To be clear, I do not suggest that those of us who have been hurt take to the streets to shoot everyone who has hurt us. But, what I do recognize is that her video shows us what can (and does) happen when people weigh their pain against society’s acceptance of violent acts that enforce dominance: They feel the overwhelming weight of the community’s non-commitment to justice, and take matters into hands that pull triggers.

I appreciate Rihanna’s willingness to use her media presence as a medium for consciousness raising. I’m interested in her next step as an artist: I would like to see her participate in the opportunity for dialogue about rape’s rage and change in our communities that her video creates.

Stephanie M. Crumpton

Stephanie M. Crumpton is a public intellectual who writes because she knows that words matter and believes in their ability to empower voices and cultivate transformation.

INCITE! Needs Your Help Getting to Detroit!

A member of the INCITE Media Working Group in a workshop.

Hello INCITE Supporters!

The Allied Media Conference is around the corner, and the INCITE Track is presenting an incredible bunch of workshops this year. Our work grows stronger each year through this time spent in Detroit, sharing skills, deepening relationships, and developing strategy for year-round media-based organizing. But we need your help to get there! Can you donate to help INCITE Track participants get to the conference?

Who are we?

We are women, trans* and genderqueer people of color. We are bloggers, mamas, media makers, teachers, healers, artists, sex workers, organizers, dancers, among many other things. And we need support in order to make it to Detroit for the 4th Annual INCITE! Track at the Allied Media Conference.

What will your donation help us do?

Your donation will help some of our amazing presenters get to the conference to continue building a network of media-makers and organizers through the INCITE Track at the AMC. For the past four years, the INCITE Track has been a crucial space where women and trans* people of color from all over can come together to share skills and experience for participatory media-based organizing strategies.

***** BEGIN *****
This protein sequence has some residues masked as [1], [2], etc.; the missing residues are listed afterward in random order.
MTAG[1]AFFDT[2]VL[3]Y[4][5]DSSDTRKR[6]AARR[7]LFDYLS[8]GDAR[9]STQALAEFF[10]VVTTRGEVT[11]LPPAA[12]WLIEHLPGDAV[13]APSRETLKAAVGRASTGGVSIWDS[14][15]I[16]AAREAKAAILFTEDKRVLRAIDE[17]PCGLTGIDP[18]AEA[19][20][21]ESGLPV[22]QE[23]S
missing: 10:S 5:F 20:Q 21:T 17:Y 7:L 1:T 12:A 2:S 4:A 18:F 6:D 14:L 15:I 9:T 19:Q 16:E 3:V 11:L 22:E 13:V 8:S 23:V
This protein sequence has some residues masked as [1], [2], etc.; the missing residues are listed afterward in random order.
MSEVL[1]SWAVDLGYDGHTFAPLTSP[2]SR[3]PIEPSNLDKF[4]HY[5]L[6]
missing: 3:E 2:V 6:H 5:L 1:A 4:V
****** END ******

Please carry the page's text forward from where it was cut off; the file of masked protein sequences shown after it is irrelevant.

We’re excited about this year’s AMC! Check out some of the INCITE Track sessions:

Shawty Got Skillz Skillshare
Spread Magazine: Creating a Race Issue
The Black Girl Project: Film & Discussion
Delivering Justice Through Birthing Rights: Mamas of Color Bring it Home
Street Youth Rise Up! Collective Media-Making for Healing and Action
INCITE Media Working Group Convening

Your support will help us with food, transportation, lodging, registration, and childcare costs for presenters and participants.

Donate Now!

Please give what you can to help us get one step closer the AMC! Anything you give will go directly towards childcare, food, housing or registration for a track presenter! Via PayPal, please send to incite.natl@gmail.com and write AMC in the notes. For check donations, mail to INCITE!, 2416 W Victory Blvd #108
, Burbank, CA 91506-1229. All donations are tax-deductible.

More on the INCITE! Track:

The INCITE! Track at the AMC is a place to build a shared approach to ending violence against women, trans*, and genderqueer people of color through diverse media – from blogging and graphic design to zine-making. We will continue to highlight the transformative media strategies that will help broaden the understanding of racial & gender justice and integrating this politic into our work. We will continue to build solidarity between movements, organizations and individuals that are headed by and supported by women, gender non-conforming, and transpeople of color and will initiate collaborative projects that use different forms of media to help build community and provide tools to build sustainable ways of organizing and healing.

More on the Allied Media Conference:

The Allied Media Conference cultivates strategies for a more just and creative world. We come together to share tools and tactics for transforming our communities through media-based organizing. Check out a full schedule of sessions here.

Learn more and register for the Allied Media Conference:

Sins Invalid: An Unshamed Claim to Beauty in the Face of Invisibility — San Francisco, CA

Sins Invalid: An Unshamed Claim to Beauty in the Face of Invisibility

April 8-10, 2011

Z Space (formerly Theater Artaud)
450 Florida St.
San Francisco, CA

Sins Invalid is a performance project that incubates and celebrates artists with disabilities, centralizing artists of color and queer and gender-variant artists as communities who have been historically marginalized.  Sins Invalid celebrates the power of embodiment & sexuality, stripping taboos off sexuality and disability to offer a vision of beauty that includes all bodies and communities.

Knotting Stories Over Time and Geography is best captured in the words of artist performer Aurora Levins Morales: